Creative title, ey?
A few weeks ago I saw a post about some of the most colorful trees in nature, Eucalyptus deglupta, also known as the rainbow eucalyptus. This got me to thinking about a technique I am using to experiment with what colors to combine in a picture and what hues and such to combine to make the focus point in my pictures stand out.
First the tree.
The Eucalyptus deglupta‘s smooth bark changes color as it ages. This process occurs in different zones at different stages simultaneously along the trunk, which produced the variance in colors you see above. According to the Agro Forestry Tree Database the rainbow eucalyptus is classified as an evergreen tree stretching up to a maximum of seventy-five feet tall. It’s new as a plantation species but thanks to a period of small scale introductions starting in the 1950s it has grown to be a pantropic species. The colorful tree is said to have originated in the Philippines where it is grown for pulpwood and saw logs. It can be used for firewood and trees older than fifteen years yield good charcoal.
Want one for yourself? If you live in the United States the rainbow eucalyptus is only shipped to zones nine and ten where the lowest possible temperatures are 20-30°F and flourishes in areas where the temperature averages at about 75-88°F. While it does best in full overhead sunlight and near a generous water source, it can also be found growing on disturbed land (sites of landslides, post volcanic eruptions).
Now the art concept: if you feel you struggle with combining colors in your work (no matter the medium) there are many ways you can improve. One way is to observe the colors you see around you and copy the combinations. This was, however, not the way I began choosing colors. For as long as I can remember the most prominent way in which I select colors for my work is through imagination. I improved this via trial and error and so if a vision emerges in my mind I can transfer the colors I visualize in my head into the medium I am working with.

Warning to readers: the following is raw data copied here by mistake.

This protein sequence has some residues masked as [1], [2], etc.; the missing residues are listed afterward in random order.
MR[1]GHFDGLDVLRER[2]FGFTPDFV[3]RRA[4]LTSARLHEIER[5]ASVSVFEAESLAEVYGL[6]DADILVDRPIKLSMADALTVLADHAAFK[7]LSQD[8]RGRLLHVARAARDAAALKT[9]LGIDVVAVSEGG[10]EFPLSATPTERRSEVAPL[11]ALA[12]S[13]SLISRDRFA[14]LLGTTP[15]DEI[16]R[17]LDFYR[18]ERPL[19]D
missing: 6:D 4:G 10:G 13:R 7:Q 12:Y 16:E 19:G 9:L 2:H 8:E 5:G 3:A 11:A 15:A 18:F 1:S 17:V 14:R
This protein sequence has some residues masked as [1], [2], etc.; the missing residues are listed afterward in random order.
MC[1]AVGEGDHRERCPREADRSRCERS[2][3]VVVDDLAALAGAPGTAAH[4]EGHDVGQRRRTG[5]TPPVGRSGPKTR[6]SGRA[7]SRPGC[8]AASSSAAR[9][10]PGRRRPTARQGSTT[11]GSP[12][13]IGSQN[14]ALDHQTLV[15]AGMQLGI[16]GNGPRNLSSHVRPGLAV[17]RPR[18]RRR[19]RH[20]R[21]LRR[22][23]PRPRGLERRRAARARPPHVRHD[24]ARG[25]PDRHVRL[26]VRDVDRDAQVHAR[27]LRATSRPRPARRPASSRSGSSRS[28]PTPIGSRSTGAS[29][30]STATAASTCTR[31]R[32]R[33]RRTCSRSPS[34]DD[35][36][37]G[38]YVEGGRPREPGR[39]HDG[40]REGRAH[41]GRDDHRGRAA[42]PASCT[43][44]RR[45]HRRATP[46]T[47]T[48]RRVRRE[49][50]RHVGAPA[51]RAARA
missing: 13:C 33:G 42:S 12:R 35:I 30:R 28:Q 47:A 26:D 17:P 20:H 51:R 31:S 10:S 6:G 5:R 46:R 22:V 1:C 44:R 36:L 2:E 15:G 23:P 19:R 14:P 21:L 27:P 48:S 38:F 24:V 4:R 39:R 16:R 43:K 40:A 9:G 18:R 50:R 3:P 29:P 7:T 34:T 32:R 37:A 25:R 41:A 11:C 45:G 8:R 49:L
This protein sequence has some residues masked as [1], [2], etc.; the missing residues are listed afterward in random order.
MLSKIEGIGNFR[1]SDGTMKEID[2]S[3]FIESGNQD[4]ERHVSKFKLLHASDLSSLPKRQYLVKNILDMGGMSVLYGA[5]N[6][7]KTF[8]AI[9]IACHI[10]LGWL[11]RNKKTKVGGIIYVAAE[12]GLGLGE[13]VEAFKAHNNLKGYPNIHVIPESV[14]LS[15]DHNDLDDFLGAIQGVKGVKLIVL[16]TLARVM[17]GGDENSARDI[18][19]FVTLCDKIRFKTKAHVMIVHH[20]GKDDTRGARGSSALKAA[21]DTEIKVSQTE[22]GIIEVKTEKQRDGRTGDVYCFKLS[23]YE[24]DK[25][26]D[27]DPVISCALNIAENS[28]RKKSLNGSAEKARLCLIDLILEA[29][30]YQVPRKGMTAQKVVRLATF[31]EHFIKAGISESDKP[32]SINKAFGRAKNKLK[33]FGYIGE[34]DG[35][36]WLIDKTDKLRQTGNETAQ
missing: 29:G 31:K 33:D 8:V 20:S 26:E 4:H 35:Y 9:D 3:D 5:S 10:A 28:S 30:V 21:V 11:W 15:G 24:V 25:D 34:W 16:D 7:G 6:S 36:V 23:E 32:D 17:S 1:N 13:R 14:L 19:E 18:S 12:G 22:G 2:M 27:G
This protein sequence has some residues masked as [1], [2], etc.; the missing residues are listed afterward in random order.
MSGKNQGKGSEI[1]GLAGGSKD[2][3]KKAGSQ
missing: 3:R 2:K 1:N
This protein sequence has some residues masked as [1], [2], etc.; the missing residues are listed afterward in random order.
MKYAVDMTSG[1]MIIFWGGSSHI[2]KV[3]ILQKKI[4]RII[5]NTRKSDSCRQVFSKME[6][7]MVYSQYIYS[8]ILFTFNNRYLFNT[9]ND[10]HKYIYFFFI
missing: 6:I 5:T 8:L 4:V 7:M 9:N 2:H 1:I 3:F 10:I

Another method is to select combinations based on color theory, which starts with the color wheel. Cyril Rolando (AquaSixio) outlines the basic function and operation of a color wheel in his tutorial on deviantArt. He has also developed a method of selecting colors for complex pieces with a color turtle. I am not sure exactly how the color turtle works but perhaps it will come in handy for a few of you. Be sure to check out a few more of his tutorials as they offer great help in practicing improving your pictures the way you like. Remember, you can pick and choose what you use from a tutorial as the tutorial’s purpose is to show you one of many ways to achieve the effects you want to show in your work.
The last method I want to highlight is one brought to my attention by Tina (griffsnuff) in a brief tutorial. This one is very simple especially if you work with digital art. The gist of it is locate a picture (preferably from nature) that shows the colors you like. Open the photo in whatever program you use (Photoshop, Sai, Painter, etc.) and color drop from the picture. As you can see from Tina’s tutorial the content of the picture you are drawing does not have to be remotely related to the photo you are color dropping from. So, get going, find a picture and start practicing!
In the end, who’s to say two or more colors do not fit together? There are many people out there with bold color selection and even more people out there who like combinations that some may consider psychedelic. The same goes for those who would consider a particular combination of colors boring or dull. EIther way, you will never know which you prefer working with until you try and there will always be a demographic you can glean attention and purchases from.